Previewing a Nuggets-Heat Finals

The Denver Nuggets have clinched their first ever NBA Finals appearance in franchise history, behind the play of Nikola Jokic, Jamal Murray, and Michael Porter. The Miami Heat haven’t technically won the Eastern Conference Finals yet, but they had/have a 3-0 lead on the Boston Celtics, so it’s safe to assume that they’ll make it to the Finals. While executives at the NBA’s headquarters are likely disappointed in this matchup, certainly rather having Celtics-Lakers for the ratings, the Nuggets pitted against the Heat is much better basketball to watch. Let’s take a look at each position, and see where each team has an advantage or disadvantage.

The Nuggets have a balanced attack, facilitated by their two-time MVP, Nikola Jokic. The Nuggets’ offense runs through him, and he makes reads that quite frankly, should be impossible. The open man never escapes the eye of Jokic, and when he needs to generate some offense himself, he turns to his deadly hook shots or underrated three, where’s he shooting a ridiculous 47.4% this postseason. While Bam Adebayo is an All-Star center and by far more athletic, the Nuggets easily have the advantage at the center position.

The four is a relatively even position for both teams. On one hand, you have the athletic Aaron Gordon, who’s proven he’s so much more than a dunk while in Denver. At 27 years old, he’s doing everything the Nuggets need, and is a perfect fit for their system. On the other hand, you have an aging Kevin Love, who’s still an effective shooter but has lost a step at age 34. I’m giving the Nuggets the matchup advantage here.

At small forward, we have Michael Porter and Jimmy Butler. Porter is the Nuggets third option, and at 6’10” is a very long and lengthy three. On the other hand, Butler has turned into “Playoff Jimmy” and throttled every team that’s come his way. He’s the only reason the eighth seeded Heat have had this magical a run, and are the last eighth seed to make the Finals since the New York Knicks in 1999. It’s clear who has the advantage here.

At shooting guard, the Nuggets have Kentavious Caldwell-Pope, while the Heat have Max Strus. This is a relatively even matchup, as Caldwell-Pope is 29, a former champion, and has plenty of experience in the league and the playoffs. Strus is much newer to the seen, another hidden Miami gem, and has taken over Duncan Robinson‘s spot. He’s a good shooter and a good defender, so these two should effectively cancel one another out.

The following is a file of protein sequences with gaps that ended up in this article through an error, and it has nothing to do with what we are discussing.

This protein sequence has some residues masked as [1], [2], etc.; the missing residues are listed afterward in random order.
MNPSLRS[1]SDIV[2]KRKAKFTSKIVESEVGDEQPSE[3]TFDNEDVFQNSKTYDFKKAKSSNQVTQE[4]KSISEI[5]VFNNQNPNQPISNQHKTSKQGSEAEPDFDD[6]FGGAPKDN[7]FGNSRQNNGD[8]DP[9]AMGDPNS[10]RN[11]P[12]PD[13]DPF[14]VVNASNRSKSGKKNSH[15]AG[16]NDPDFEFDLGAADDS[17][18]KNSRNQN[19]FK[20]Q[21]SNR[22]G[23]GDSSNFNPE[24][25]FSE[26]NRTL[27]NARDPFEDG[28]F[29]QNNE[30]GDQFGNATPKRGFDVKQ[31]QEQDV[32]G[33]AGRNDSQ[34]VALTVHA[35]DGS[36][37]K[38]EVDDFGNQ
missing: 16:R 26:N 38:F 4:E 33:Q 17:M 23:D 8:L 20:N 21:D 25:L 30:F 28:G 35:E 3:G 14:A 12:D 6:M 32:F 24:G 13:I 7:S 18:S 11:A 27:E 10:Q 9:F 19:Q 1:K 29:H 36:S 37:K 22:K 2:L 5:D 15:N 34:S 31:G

Gabe Vincent, Miami’s starting point guard as of late, sprained his ankle playing against the Celtics. There’s a good chance that he’ll be back when it’s time for the NBA Finals, but if he’s not, then Kyle Lowry will likely be starting. At 36, Lowry is in the twilight years of his career, and doesn’t stand much of a chance against Jamal Murray. The Nuggets have the advantage here as well.

Taking a larger look, it’s clear that the Nuggets have positional advantage at nearly every spot, save for small forward. We can never fully count out Butler, and I’d expect him to have a marquee performance or two that lifts the Heat, but they just can’t compete with the balanced attack of the Nuggets. I would expect to see the Nuggets winning the 2023 NBA Finals in five or six games.

Who do you think is winning the NBA Finals? Let me know in the comments below, don’t forget to follow the NBA Blog, and as always, have an awesome day!


Picture Credit to:

Sports Illustrated

Gina Ferazzi

The Athletic

Mark J. Terrill



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